Attachment 1 shows the case when excitation is sent at control point i.e. the PZT output. As before, free running laser noise in units of Hz/rtHz is added after the actuator and I've also shown shot noise being added just before the detector.
Again, we have a access to three output points for measurement. right at the output of mixer (the PDH error signal), the feedback signal to be applied by uPDH box (PZT Mon) and the output of the summing box SR560.
Doing loop algebra as before, we get:
So measurement of can be done by
This means at 100 Hz, with 10 integration cycles, we should have needed only 3 mV of excitation signal to get an SNR of 100. However, we have been unable to get good measurements with even 25 mV of excitation. We tried increasing the cycles, that did not work either.
This post is to summarize this analysis. We need more tests to get any conclusions.
I have added more degrees of freedom. The model includes x, y, z, pitch, yaw, roll and is controlled by a matrix of transfer functions (See Attachment 2). I have added 5 control filters to individually control UL, UR, LL, LR, and side. Eventually, this should become a matrix too but for the moment this is fine.
Note the Unit delay blocks in the control in Attachment 1. The model will not compile without these blocks.
Working in Xend with mask on has become unbearable. It is very hot there and I would really like if we fix this issue.
Today, the Xend Green laser was just unable to hold lock for longer than 10's of seconds. The longest I could see it hold lock was for about 2 minutes. I couldn't find anything obviously wrong with it. Attached are noise spectrums of error and control points. The control point spectrum shows good matching with typical free running laser noise.
Are the few peaks above 10 kHz in error point spectrum worrysome? I need to think more about it in a cooler place to make sure.
I wanted to take a high frequency spectrum of error point to make sure that higher harmonics of 250 kHz modulation frequency are not leaking into the PDH box after demodulation. However, the lock could not be maintained long enough to take this final measurement. I'll try again tomorrow morning. It is generally cooler in the mornings.
This post is just an update on what's happening. I need to work more to get some meaningful inferences about this loop.
I checked the BI situation on the HAM-A coil driver. It seems like these are sinking BIs and indeed need to be isolated from the Acromag unit GND to avoid contamination.
The BIs will have to be isolated on a different isolator. Now, the wires coming from the field (red) are connected to the second isolator's input and the outputs are connected to the Acromag BI module and the Acromag's RTN.
I updated the wiring diagram (attached) and the wiring spreadsheet.
In the diagram, you can notice that the BI isolator (the right one) is powered by the Acromag's +15V and switched when the coil driver's GND is supplied. I am not sure if it makes sense or not. In this configuration, there is a path between the coil driver's GND and the Acromag's GND but its resistance is at least 10KOhm. The extra careful option is to power the isolator by the coil driver's +V but there is no +V on any of the connectors going out of the coil driver.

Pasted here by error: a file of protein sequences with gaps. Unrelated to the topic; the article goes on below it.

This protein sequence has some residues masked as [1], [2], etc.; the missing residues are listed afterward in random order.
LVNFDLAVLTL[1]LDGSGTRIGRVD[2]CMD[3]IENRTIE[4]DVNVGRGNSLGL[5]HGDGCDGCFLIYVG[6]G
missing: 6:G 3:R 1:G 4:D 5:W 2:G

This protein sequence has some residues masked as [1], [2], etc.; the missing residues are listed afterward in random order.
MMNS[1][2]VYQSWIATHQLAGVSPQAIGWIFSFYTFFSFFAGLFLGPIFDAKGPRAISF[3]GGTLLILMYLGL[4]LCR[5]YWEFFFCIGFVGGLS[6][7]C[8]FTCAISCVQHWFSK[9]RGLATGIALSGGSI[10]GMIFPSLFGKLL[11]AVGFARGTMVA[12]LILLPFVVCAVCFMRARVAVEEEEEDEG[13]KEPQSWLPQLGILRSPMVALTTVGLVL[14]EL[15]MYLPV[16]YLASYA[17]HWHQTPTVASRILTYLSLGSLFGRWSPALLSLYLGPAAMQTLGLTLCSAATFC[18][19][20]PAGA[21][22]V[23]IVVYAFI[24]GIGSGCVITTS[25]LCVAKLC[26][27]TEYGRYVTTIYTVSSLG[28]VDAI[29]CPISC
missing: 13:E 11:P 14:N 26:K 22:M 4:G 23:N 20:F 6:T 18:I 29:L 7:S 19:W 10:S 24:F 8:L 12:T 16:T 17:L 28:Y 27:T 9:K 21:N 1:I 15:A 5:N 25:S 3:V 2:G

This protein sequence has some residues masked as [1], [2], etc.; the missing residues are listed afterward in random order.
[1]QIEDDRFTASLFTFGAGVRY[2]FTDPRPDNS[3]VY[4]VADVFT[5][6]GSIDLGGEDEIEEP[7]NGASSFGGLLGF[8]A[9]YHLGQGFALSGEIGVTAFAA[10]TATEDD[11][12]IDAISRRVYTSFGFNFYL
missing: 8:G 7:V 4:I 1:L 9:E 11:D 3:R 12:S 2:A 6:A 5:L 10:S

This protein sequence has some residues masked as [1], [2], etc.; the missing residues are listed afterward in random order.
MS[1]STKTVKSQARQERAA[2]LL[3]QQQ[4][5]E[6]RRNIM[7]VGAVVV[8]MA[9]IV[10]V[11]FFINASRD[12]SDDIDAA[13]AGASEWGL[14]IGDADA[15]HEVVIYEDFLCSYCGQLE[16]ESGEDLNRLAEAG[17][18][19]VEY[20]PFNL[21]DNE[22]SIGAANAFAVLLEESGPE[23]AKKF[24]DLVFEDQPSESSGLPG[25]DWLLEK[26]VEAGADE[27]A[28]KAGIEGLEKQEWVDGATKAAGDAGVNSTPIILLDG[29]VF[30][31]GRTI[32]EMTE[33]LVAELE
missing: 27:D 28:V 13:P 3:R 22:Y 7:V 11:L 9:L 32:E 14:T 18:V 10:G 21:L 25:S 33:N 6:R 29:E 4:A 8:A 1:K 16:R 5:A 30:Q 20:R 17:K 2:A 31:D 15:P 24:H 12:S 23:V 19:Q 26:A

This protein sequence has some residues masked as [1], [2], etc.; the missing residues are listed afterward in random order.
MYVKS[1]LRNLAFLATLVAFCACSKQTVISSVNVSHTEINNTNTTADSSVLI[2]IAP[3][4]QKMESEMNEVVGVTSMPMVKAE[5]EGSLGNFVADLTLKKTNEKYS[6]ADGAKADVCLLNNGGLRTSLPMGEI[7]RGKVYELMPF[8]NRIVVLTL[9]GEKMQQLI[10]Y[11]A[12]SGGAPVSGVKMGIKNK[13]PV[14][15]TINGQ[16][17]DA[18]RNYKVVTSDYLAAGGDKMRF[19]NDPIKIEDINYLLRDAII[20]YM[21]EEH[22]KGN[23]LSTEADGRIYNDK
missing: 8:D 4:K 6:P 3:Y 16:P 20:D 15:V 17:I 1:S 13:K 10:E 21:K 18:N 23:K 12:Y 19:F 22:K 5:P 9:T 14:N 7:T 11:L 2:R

I installed an additional isolator on the DIN rail and wired the remaining BOs (C1:SUS-ETMY_SD_ENABLE, C1:SUS-ETMY_LR_ENABLE) through it to the DB9F-4 feedthrough. I also added DB9F-3 for incoming wires from the RTS and made the required connection from it to DB9F-4.
I tested the new isolated BOs using the Windows machine (after stopping Modbus). As before, I measure the resistance between pin 5 (coil driver GND) and the channel under test. When I turn on the BO I see the resistance drops from inf to 166ohm and back to inf when I turn it off. Both channels passed the test.
Stephen and I discussed the in-vacuum OMC wiring.
- One of the OMCs has already been completed. (Blue)
- The other OMC is still being built. It means that these cables need to be built. (Pink)
- However, the cables for the former OMC should also be replaced because the cable harness needs to be replaced from the metal one to the PEEK one.
- The replacement of the harness can be done by releasing the Glenair Mighty Mouse connectors from the harness. (This probably requires a special tool)
- The link to the harness photo is here: https://photos.app.goo.gl/3XsUKaDePbxbmWdY7
- We want to combine the signals for the two OMCs into three DB25s. (Green)
- These cables are custom and need to be designed.
- The three standard aLIGO-style cables are going to be used. (Yellow)
- The cable stand here should be the aLIGO style.
Attachment 1 shows the closed loop of Xend Green laser Arm PDH lock loop. Free running laser noise gets injected at laser head after the PZT actuation as . The PDH error signal at output of miser is fed to a gain 1 SR560 used as summing junction here. Used in 'A-B mode', the B port is used for sending in excitation where .
We have access to three ports for measurement, marked at output of mixer, at output of SR560, and at PZT out monitor port in uPDH box. From loop algebra, we get following:
, where is the open loop transfer function of the loop.
So measurement of can be done in following two ways (not a complete set):